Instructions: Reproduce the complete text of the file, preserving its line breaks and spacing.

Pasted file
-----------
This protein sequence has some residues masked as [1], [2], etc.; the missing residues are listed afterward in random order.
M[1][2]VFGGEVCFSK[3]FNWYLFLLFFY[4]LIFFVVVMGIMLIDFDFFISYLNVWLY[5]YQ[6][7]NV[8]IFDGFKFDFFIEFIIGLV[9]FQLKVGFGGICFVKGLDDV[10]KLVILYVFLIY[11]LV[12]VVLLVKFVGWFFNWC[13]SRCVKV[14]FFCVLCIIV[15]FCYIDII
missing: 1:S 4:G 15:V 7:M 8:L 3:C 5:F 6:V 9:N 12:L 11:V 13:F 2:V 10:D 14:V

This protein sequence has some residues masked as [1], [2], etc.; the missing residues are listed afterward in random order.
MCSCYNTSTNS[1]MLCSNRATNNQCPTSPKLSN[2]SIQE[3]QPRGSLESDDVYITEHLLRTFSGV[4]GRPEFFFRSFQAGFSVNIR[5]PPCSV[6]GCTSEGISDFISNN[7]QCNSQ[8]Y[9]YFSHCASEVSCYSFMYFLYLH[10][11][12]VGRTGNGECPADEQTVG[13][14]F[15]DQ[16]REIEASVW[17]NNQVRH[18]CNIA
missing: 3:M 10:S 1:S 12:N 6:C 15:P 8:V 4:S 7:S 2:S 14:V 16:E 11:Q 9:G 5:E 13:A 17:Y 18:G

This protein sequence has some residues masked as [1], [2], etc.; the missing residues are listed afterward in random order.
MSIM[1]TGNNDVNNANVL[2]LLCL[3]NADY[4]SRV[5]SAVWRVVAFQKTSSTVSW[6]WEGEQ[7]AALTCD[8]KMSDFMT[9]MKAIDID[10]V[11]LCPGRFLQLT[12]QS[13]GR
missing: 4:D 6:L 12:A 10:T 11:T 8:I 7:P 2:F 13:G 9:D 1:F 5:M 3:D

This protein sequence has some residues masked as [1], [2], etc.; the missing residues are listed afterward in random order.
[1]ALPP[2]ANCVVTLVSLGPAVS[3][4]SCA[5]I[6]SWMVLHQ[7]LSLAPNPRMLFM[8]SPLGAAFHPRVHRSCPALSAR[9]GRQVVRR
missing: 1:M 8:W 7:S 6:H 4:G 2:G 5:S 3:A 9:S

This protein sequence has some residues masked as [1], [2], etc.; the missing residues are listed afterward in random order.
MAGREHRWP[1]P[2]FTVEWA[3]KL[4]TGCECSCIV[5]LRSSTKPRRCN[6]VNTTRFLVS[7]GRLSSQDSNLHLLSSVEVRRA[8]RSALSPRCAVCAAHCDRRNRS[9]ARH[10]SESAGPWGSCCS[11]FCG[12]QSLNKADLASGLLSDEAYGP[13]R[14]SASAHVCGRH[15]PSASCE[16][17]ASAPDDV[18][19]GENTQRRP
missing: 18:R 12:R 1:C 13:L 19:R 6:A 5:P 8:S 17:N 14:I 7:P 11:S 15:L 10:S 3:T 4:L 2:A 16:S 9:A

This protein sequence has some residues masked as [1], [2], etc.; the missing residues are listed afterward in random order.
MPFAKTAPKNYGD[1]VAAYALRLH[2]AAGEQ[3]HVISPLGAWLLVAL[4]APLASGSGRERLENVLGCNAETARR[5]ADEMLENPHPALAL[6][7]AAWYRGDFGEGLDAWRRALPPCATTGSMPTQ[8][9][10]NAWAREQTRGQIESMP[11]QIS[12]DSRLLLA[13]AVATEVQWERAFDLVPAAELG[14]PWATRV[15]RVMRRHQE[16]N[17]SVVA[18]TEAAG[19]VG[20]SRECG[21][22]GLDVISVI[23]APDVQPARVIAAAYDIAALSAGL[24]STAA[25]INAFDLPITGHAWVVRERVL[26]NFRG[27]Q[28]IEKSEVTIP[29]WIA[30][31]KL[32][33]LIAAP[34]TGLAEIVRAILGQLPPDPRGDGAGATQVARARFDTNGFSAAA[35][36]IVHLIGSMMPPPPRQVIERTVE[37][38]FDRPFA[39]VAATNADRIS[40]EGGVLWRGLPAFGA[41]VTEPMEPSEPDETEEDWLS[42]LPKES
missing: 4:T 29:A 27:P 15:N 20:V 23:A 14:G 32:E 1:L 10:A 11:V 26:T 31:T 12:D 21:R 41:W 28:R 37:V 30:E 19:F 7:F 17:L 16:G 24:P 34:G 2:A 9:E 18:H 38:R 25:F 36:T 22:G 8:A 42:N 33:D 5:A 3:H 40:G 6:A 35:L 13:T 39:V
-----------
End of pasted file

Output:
This protein sequence has some residues masked as [1], [2], etc.; the missing residues are listed afterward in random order.
M[1][2]VFGGEVCFSK[3]FNWYLFLLFFY[4]LIFFVVVMGIMLIDFDFFISYLNVWLY[5]YQ[6][7]NV[8]IFDGFKFDFFIEFIIGLV[9]FQLKVGFGGICFVKGLDDV[10]KLVILYVFLIY[11]LV[12]VVLLVKFVGWFFNWC[13]SRCVKV[14]FFCVLCIIV[15]FCYIDII
missing: 1:S 4:G 15:V 7:M 8:L 3:C 5:F 6:V 9:N 12:L 11:V 13:F 2:V 10:D 14:V

This protein sequence has some residues masked as [1], [2], etc.; the missing residues are listed afterward in random order.
MCSCYNTSTNS[1]MLCSNRATNNQCPTSPKLSN[2]SIQE[3]QPRGSLESDDVYITEHLLRTFSGV[4]GRPEFFFRSFQAGFSVNIR[5]PPCSV[6]GCTSEGISDFISNN[7]QCNSQ[8]Y[9]YFSHCASEVSCYSFMYFLYLH[10][11][12]VGRTGNGECPADEQTVG[13][14]F[15]DQ[16]REIEASVW[17]NNQVRH[18]CNIA
missing: 3:M 10:S 1:S 12:N 6:C 15:P 8:V 4:S 7:S 2:S 14:V 16:E 11:Q 9:G 5:E 13:A 17:Y 18:G

This protein sequence has some residues masked as [1], [2], etc.; the missing residues are listed afterward in random order.
MSIM[1]TGNNDVNNANVL[2]LLCL[3]NADY[4]SRV[5]SAVWRVVAFQKTSSTVSW[6]WEGEQ[7]AALTCD[8]KMSDFMT[9]MKAIDID[10]V[11]LCPGRFLQLT[12]QS[13]GR
missing: 4:D 6:L 12:A 10:T 11:T 8:I 7:P 2:F 13:G 9:D 1:F 5:M 3:D

This protein sequence has some residues masked as [1], [2], etc.; the missing residues are listed afterward in random order.
[1]ALPP[2]ANCVVTLVSLGPAVS[3][4]SCA[5]I[6]SWMVLHQ[7]LSLAPNPRMLFM[8]SPLGAAFHPRVHRSCPALSAR[9]GRQVVRR
missing: 1:M 8:W 7:S 6:H 4:G 2:G 5:S 3:A 9:S

This protein sequence has some residues masked as [1], [2], etc.; the missing residues are listed afterward in random order.
MAGREHRWP[1]P[2]FTVEWA[3]KL[4]TGCECSCIV[5]LRSSTKPRRCN[6]VNTTRFLVS[7]GRLSSQDSNLHLLSSVEVRRA[8]RSALSPRCAVCAAHCDRRNRS[9]ARH[10]SESAGPWGSCCS[11]FCG[12]QSLNKADLASGLLSDEAYGP[13]R[14]SASAHVCGRH[15]PSASCE[16][17]ASAPDDV[18][19]GENTQRRP
missing: 18:R 12:R 1:C 13:L 19:R 6:A 5:P 8:S 17:N 14:I 7:P 11:S 15:L 10:S 3:T 4:L 2:A 16:S 9:A

This protein sequence has some residues masked as [1], [2], etc.; the missing residues are listed afterward in random order.
MPFAKTAPKNYGD[1]VAAYALRLH[2]AAGEQ[3]HVISPLGAWLLVAL[4]APLASGSGRERLENVLGCNAETARR[5]ADEMLENPHPALAL[6][7]AAWYRGDFGEGLDAWRRALPPCATTGSMPTQ[8][9][10]NAWAREQTRGQIESMP[11]QIS[12]DSRLLLA[13]AVATEVQWERAFDLVPAAELG[14]PWATRV[15]RVMRRHQE[16]N[17]SVVA[18]TEAAG[19]VG[20]SRECG[21][22]GLDVISVI[23]APDVQPARVIAAAYDIAALSAGL[24]STAA[25]INAFDLPITGHAWVVRERVL[26]NFRG[27]Q[28]IEKSEVTIP[29]WIA[30][31]KL[32][33]LIAAP[34]TGLAEIVRAILGQLPPDPRGDGAGATQVARARFDTNGFSAAA[35][36]IVHLIGSMMPPPPRQVIERTVE[37][38]FDRPFA[39]VAATNADRIS[40]EGGVLWRGLPAFGA[41]VTEPMEPSEPDETEEDWLS[42]LPKES
missing: 4:T 29:A 27:P 15:N 20:V 23:A 14:G 32:E 1:L 10:A 11:V 26:T 31:T 12:D 21:R 41:W 28:R 37:V 30:E 19:F 7:F 17:L 16:G 24:P 34:G 2:A 9:E 18:H 38:R 25:F 36:T 22:G 8:A 42:N 33:D 5:A 3:H 40:G 6:A 35:L 13:T 39:V